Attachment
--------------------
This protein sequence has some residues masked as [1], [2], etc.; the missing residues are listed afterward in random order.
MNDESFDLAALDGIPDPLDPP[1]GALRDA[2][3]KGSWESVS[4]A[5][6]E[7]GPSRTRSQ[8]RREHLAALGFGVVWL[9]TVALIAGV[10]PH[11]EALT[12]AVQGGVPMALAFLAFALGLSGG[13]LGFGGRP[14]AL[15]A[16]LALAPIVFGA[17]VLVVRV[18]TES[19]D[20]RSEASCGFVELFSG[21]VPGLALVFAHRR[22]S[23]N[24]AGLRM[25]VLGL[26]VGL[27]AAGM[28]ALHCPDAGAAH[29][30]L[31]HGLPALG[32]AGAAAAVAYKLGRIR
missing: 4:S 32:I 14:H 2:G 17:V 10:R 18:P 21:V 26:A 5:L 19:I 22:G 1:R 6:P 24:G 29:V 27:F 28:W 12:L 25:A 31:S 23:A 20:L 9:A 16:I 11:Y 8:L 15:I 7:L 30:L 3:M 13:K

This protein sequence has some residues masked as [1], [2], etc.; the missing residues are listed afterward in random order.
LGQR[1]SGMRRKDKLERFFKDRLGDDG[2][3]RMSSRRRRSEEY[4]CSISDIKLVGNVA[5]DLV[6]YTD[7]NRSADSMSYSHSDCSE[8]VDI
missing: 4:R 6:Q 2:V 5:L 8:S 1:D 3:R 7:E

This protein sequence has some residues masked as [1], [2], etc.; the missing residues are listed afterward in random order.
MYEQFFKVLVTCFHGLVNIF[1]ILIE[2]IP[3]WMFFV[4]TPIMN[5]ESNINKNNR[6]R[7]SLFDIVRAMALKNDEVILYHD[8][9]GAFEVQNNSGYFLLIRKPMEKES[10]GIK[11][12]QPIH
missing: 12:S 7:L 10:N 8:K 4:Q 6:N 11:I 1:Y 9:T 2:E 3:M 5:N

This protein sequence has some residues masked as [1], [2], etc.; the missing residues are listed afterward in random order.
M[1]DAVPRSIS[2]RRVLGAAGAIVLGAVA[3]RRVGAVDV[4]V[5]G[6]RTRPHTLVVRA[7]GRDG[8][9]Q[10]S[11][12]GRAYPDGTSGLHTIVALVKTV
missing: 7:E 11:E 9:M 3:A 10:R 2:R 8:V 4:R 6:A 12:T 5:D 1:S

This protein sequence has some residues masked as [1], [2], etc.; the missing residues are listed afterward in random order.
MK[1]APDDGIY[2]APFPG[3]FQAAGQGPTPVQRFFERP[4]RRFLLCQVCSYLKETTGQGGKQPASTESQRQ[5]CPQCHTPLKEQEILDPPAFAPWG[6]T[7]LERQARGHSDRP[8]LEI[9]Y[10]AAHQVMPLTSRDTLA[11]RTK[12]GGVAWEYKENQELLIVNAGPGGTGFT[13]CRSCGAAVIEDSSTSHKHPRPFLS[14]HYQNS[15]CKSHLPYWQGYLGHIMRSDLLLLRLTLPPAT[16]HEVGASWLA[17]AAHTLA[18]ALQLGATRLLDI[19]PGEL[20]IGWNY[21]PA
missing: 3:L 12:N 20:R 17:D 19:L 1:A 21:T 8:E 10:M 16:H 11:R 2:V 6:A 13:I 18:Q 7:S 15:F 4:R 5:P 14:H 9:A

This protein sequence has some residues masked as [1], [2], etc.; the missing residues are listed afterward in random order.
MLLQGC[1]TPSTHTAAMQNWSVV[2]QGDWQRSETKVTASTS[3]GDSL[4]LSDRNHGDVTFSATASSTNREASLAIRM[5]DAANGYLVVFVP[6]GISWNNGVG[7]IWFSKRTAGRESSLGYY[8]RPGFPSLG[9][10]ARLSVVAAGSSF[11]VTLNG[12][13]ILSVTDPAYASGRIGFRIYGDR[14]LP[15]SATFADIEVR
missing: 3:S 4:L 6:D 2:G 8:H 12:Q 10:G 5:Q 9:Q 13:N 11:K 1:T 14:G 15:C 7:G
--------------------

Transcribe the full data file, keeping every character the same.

This protein sequence has some residues masked as [1], [2], etc.; the missing residues are listed afterward in random order.
MNDESFDLAALDGIPDPLDPP[1]GALRDA[2][3]KGSWESVS[4]A[5][6]E[7]GPSRTRSQ[8]RREHLAALGFGVVWL[9]TVALIAGV[10]PH[11]EALT[12]AVQGGVPMALAFLAFALGLSGG[13]LGFGGRP[14]AL[15]A[16]LALAPIVFGA[17]VLVVRV[18]TES[19]D[20]RSEASCGFVELFSG[21]VPGLALVFAHRR[22]S[23]N[24]AGLRM[25]VLGL[26]VGL[27]AAGM[28]ALHCPDAGAAH[29][30]L[31]HGLPALG[32]AGAAAAVAYKLGRIR
missing: 4:S 32:I 14:H 2:G 17:V 10:R 18:P 21:V 26:A 5:L 19:I 22:G 1:R 6:P 24:G 29:V 27:F 28:W 12:L 25:A 31:S 23:A 20:L 9:A 16:I 11:Y 8:L 15:I 7:L 30:L 3:M 13:K

This protein sequence has some residues masked as [1], [2], etc.; the missing residues are listed afterward in random order.
LGQR[1]SGMRRKDKLERFFKDRLGDDG[2][3]RMSSRRRRSEEY[4]CSISDIKLVGNVA[5]DLV[6]YTD[7]NRSADSMSYSHSDCSE[8]VDI
missing: 4:R 6:Q 2:V 5:L 8:S 1:D 3:R 7:E

This protein sequence has some residues masked as [1], [2], etc.; the missing residues are listed afterward in random order.
MYEQFFKVLVTCFHGLVNIF[1]ILIE[2]IP[3]WMFFV[4]TPIMN[5]ESNINKNNR[6]R[7]SLFDIVRAMALKNDEVILYHD[8][9]GAFEVQNNSGYFLLIRKPMEKES[10]GIK[11][12]QPIH
missing: 12:S 7:L 10:N 8:K 4:Q 6:N 11:I 1:Y 9:T 2:E 3:M 5:N

This protein sequence has some residues masked as [1], [2], etc.; the missing residues are listed afterward in random order.
M[1]DAVPRSIS[2]RRVLGAAGAIVLGAVA[3]RRVGAVDV[4]V[5]G[6]RTRPHTLVVRA[7]GRDG[8][9]Q[10]S[11][12]GRAYPDGTSGLHTIVALVKTV
missing: 7:E 11:E 9:M 3:A 10:R 2:R 8:V 4:R 6:A 12:T 5:D 1:S

This protein sequence has some residues masked as [1], [2], etc.; the missing residues are listed afterward in random order.
MK[1]APDDGIY[2]APFPG[3]FQAAGQGPTPVQRFFERP[4]RRFLLCQVCSYLKETTGQGGKQPASTESQRQ[5]CPQCHTPLKEQEILDPPAFAPWG[6]T[7]LERQARGHSDRP[8]LEI[9]Y[10]AAHQVMPLTSRDTLA[11]RTK[12]GGVAWEYKENQELLIVNAGPGGTGFT[13]CRSCGAAVIEDSSTSHKHPRPFLS[14]HYQNS[15]CKSHLPYWQGYLGHIMRSDLLLLRLTLPPAT[16]HEVGASWLA[17]AAHTLA[18]ALQLGATRLLDI[19]PGEL[20]IGWNY[21]PA
missing: 3:L 12:N 20:R 17:D 19:L 1:A 21:T 8:E 10:M 16:H 11:R 2:V 6:A 13:I 18:Q 7:S 15:F 4:R 5:P 14:H 9:A

This protein sequence has some residues masked as [1], [2], etc.; the missing residues are listed afterward in random order.
MLLQGC[1]TPSTHTAAMQNWSVV[2]QGDWQRSETKVTASTS[3]GDSL[4]LSDRNHGDVTFSATASSTNREASLAIRM[5]DAANGYLVVFVP[6]GISWNNGVG[7]IWFSKRTAGRESSLGYY[8]RPGFPSLG[9][10]ARLSVVAAGSSF[11]VTLNG[12][13]ILSVTDPAYASGRIGFRIYGDR[14]LP[15]SATFADIEVR
missing: 3:S 4:L 6:D 2:G 8:H 12:Q 10:G 5:Q 9:Q 13:N 11:K 1:T 14:G 15:C 7:G